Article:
Air circulation question [Image attatched]

  1. Hello,

    My name is Tom and I had a theoretical question about general air pressure and circulation. i have attached an image to diagram the system I am describing.

    In this closed system loop there is one part of a loop filled with water and the other part filled with air at a higher pressure. They are separated by a one way valve that lets the air flow into the water only.

    Will the air continually circulate around this system?


    Attached Files:

  2. jcsd
  3. Short answer - NO.

    Longer answer - pressure at the bottom of the column of water ( from the gas pressure + mgh of the water ) is higher than the gas pressure at the value. No gas will enter the liquid. Why would you think that filling one side with a fluid of higher density ( so bubbles of gas could float to the surface ), would add anything to just having both sides liquid or both sides gas.

  4. The plan is to float something in the water side which will collect the bubbles to increase its buoyancy.
  5. Well, that system will not be able to do that for you, as no bubbles will enter the water the way it is set up.
  6. sophiecentaur

    sophiecentaur 14,727
    Science Advisor
    Gold Member

    You will basically need an air pump to provide a pressure at the bottom of the water column that is greater than the hydrostatic pressure of the water. Whatever the "high pressure" in your diagram (as it is drawn), water will flow up that side tube until the two water levels are the same.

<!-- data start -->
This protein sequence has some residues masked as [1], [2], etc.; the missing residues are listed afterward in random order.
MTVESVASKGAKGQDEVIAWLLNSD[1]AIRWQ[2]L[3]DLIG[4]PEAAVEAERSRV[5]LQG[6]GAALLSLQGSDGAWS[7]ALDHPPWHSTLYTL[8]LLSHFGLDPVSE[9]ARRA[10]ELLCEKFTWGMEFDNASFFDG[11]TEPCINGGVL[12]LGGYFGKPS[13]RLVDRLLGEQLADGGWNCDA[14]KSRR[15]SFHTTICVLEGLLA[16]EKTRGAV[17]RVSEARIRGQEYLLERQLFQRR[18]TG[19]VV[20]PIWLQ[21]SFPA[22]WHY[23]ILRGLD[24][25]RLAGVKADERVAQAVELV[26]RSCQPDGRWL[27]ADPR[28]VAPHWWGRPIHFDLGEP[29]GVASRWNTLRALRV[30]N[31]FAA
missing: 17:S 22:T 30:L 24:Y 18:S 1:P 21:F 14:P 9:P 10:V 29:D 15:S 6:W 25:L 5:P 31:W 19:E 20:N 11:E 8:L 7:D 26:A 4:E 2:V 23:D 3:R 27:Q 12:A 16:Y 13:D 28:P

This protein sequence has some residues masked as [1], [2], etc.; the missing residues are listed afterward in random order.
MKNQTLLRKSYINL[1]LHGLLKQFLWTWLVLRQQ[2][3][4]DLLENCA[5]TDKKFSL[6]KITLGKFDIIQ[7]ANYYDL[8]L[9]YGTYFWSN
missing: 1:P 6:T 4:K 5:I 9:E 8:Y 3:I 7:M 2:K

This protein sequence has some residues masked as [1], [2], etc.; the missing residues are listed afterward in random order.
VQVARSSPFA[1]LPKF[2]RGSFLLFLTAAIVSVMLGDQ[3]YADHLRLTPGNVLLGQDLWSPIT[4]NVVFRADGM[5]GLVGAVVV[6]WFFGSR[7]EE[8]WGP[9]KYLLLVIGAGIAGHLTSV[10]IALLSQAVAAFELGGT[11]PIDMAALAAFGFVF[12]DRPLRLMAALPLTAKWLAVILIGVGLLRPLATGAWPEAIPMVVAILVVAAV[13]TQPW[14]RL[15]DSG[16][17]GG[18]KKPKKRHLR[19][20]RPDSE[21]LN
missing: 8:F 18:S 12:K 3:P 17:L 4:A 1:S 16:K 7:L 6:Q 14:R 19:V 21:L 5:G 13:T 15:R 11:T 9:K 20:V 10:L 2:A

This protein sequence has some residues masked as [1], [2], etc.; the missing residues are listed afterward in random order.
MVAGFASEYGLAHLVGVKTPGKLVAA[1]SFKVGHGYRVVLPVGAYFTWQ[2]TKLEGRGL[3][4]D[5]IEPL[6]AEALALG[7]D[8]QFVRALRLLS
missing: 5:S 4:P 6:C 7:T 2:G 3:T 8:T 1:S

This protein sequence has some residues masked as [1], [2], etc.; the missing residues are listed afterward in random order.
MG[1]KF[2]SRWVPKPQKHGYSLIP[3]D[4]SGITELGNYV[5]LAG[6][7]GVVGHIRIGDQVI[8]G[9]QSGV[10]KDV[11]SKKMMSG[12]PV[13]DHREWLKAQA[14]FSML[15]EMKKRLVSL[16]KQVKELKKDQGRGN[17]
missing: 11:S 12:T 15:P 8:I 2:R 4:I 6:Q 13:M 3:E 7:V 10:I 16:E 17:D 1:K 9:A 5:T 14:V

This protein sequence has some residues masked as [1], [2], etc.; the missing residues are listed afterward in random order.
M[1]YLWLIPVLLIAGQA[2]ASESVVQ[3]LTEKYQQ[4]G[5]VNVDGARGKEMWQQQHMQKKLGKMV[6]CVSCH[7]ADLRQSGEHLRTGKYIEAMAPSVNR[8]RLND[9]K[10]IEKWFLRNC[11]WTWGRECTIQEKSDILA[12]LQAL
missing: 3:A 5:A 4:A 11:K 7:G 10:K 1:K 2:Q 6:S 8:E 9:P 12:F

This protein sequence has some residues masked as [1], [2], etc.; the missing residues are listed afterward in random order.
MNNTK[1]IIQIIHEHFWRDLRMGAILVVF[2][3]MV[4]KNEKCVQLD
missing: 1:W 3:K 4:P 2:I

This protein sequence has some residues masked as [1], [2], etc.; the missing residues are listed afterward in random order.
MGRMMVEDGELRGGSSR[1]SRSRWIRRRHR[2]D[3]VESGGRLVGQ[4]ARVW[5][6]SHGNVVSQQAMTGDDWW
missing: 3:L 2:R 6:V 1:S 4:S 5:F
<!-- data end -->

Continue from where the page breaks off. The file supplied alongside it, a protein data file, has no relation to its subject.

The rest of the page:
7. Let me know if this does not make sense but, the thought for the valve was that it would only allow air to flow into the water tank and not let water flow the other way. I am assuming that devices like that exist. maybe something similar to a squeeze ketchup/Gatorade bottle.
  8. sophiecentaur

    sophiecentaur 14,727
    Science Advisor
    Gold Member

    However you achieve it, valves / squeezing etc., you need pump to produce a small excess pressure at the bottom of that column. Adding the same pressure to both sides will achieve nothing.
  9. Can anyone think of a way to Keep the air pockets circulating? I want to catch them at the bottom of the water tank, float an object, then release the capture air, let the object sink and repeat.
  10. sophiecentaur

    sophiecentaur 14,727
    Science Advisor
    Gold Member

    Which bit about "air pump" that I suggested earlier is difficult to understand? Lol

  11. All right, take it easy there boss. I want to use this concept to produce electrical energy through induced emf using faraday's law. I don't want to consume energy to make it happen. Maybe a mechanical air pump just to pressurize the whole system.
  12. sophiecentaur

    sophiecentaur 14,727
    Science Advisor
    Gold Member

    The point is that you won't get any energy out unless you put some (the same amount plus some) in. Basic rule of Physics / life / bank accounts. You will need to do work on the air to produce the bubbles which you could then play about with to produce electrical energy (if you are ingenious enough). You don't get owt for nowt, as they say in Yorkshire.
  13. The energy i plan on putting is pressure before closing the system. So hand pumping air in to build pressure. If the system is pressurized and there is a one way stopper between the water and air i feel like the air would keep circulating.
  14. sophiecentaur

    sophiecentaur 14,727
    Science Advisor
    Gold Member

    It would move once and then stop. You can't beat the system.
  15. Why would it stop the pressure in the system would always be a high pressure i think. There would be no loss in pressure in the system overall, once the bubbles pass the valve the pressure would increase pushing more bubbles through the valve and so on.
  16. berkeman

    Staff: Mentor

    Thread is closed.

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